This is not their forever home, but she needs to get it to a decent, liveable place. Specifically, she wanted a consultation about the kitchen. They were originally going to do a massive renovation to the whole house but now that they are expecting, they have decided to simplify. My involvement: I went to take a look and modified the layout to make it more logical, user friendly and hopefully, prettier. Not hard as the existing tenants have the fridge blocking part of the window. Never block a window with a fridge! That is totally unacceptable. I quickly sketched a new floor plan and Ikea will work its magic with the cabinetry and counters. When you don’t want to spend a lot of $ on a kitchen, I don’t think anywhere in Montreal can beat Ikea.

Daycare: Somehow in the midst of all of this, I agreed to do a presentation at my son’s daycare about the work that I do. I am surprisingly terrified of speaking to 8 three and a half year olds. But it is of vital importance that I do this because when my son was asked what his mommy does for a living, he said that I drive his daddy to work. Seriously.When pressed, he said I also take care of him and his sister. Oh boy. So just to complicate my life further, I have been wracking my brain and I will attempt an activity with the kids. I have been looking for furniture/floor plan templates that I will photocopy, cut out and then let each child glue the furniture down where they think it could go on a floor plan.

something like this?

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I’ll also go to the paint store and get them a bunch of paint chips to choose from. Maybe show them some tile samples? Probably a disaster but I can’t think of anything else. Basically, Oscar, your mommy goes to people’s homes and businesses and tells them what colour to paint their walls, where to put their furniture, what fabrics to choose, what tile to buy. Somehow, that doesn’t seem to cover it all…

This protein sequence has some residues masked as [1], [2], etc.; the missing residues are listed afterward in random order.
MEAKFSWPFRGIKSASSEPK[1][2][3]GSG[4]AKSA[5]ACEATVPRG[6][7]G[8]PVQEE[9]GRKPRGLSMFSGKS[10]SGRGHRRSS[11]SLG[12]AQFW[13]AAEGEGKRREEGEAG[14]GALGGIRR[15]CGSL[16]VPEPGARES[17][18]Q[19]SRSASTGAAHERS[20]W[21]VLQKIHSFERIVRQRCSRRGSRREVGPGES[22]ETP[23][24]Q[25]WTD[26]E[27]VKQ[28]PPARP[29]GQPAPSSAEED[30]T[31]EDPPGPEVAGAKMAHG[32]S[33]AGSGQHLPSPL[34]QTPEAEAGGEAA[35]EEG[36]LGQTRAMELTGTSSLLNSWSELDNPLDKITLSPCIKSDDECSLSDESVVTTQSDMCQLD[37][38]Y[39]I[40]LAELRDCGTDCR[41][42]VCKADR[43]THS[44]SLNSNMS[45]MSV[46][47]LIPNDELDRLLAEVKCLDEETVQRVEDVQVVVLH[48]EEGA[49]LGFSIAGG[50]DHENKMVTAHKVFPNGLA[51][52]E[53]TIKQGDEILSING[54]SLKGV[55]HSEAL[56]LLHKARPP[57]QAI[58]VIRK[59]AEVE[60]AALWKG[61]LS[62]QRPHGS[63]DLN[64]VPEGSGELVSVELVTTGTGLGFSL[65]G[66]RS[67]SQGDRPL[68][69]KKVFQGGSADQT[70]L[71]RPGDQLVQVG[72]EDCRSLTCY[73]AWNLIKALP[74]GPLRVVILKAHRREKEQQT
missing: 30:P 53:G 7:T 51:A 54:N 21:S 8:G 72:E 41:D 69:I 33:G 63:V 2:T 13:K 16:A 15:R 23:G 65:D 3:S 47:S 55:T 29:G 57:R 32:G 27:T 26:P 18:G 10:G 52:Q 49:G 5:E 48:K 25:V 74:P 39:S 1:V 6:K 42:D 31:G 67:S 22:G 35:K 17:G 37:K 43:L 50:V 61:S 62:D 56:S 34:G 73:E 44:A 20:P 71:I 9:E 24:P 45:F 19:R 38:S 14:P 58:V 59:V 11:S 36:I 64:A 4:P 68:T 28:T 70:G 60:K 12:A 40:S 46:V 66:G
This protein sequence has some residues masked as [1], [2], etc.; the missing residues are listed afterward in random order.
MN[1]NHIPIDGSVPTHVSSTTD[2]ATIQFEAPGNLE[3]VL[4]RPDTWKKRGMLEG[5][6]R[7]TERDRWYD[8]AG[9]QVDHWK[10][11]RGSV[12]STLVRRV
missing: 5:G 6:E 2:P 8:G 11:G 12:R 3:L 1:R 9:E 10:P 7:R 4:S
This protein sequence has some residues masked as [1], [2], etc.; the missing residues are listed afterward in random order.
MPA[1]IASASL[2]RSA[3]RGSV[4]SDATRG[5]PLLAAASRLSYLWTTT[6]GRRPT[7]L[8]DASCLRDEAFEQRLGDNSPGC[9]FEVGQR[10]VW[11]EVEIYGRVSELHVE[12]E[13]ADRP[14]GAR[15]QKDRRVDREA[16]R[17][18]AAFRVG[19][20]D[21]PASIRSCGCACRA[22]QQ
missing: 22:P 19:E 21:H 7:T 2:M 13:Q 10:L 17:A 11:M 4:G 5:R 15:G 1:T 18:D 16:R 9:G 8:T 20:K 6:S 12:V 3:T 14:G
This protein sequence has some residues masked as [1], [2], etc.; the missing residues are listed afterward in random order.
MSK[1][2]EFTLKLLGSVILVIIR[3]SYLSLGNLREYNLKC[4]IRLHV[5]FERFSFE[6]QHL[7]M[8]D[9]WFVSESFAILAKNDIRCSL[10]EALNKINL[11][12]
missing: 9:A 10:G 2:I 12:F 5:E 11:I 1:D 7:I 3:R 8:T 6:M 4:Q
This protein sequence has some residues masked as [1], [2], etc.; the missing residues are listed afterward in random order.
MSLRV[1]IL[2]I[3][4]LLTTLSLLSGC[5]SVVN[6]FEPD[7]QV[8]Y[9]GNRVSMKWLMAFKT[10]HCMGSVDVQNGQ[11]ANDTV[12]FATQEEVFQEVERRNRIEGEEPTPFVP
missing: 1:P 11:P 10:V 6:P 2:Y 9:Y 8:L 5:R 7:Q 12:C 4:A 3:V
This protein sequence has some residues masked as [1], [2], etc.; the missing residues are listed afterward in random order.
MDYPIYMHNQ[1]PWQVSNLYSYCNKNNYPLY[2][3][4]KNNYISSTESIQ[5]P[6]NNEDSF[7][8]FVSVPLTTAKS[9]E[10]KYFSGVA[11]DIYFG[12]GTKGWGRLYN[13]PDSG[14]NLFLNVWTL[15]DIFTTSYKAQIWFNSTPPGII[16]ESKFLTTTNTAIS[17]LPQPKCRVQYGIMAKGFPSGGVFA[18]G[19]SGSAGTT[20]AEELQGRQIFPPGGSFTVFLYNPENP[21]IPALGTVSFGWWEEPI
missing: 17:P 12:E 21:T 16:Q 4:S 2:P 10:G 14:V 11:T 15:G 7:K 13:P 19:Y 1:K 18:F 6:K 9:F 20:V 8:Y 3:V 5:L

xa

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Next up: this little piggy…

My partners at Lawrence have decided to open up a butcher shop a couple of doors up from the restaurant: Boucherie Lawrence. We’ll be selling organic meat from local farms – the same producers that supply the restaurant.  We’ll also sell our bread (so yummy!) and eventually the eggs and butter that we use as well. I am designing the space with the strong input of our partner Sefi Amir, who’s pet project this is. I want to try to blog about the shop as the project evolves. I think it will be interesting to see the space develop bit by bit.

I love working on commercial spaces. The challenges are different from a residential contract – it needs to be user friendly, durable, cool, have personality, and make sense for the people that work there. Actually, not all that different from residential jobs after all – just substitute “work” for “live” and it’s pretty much the same mandate.

The space we found does not scream butcher shop, though it was once a chicken processing plant. Lovely !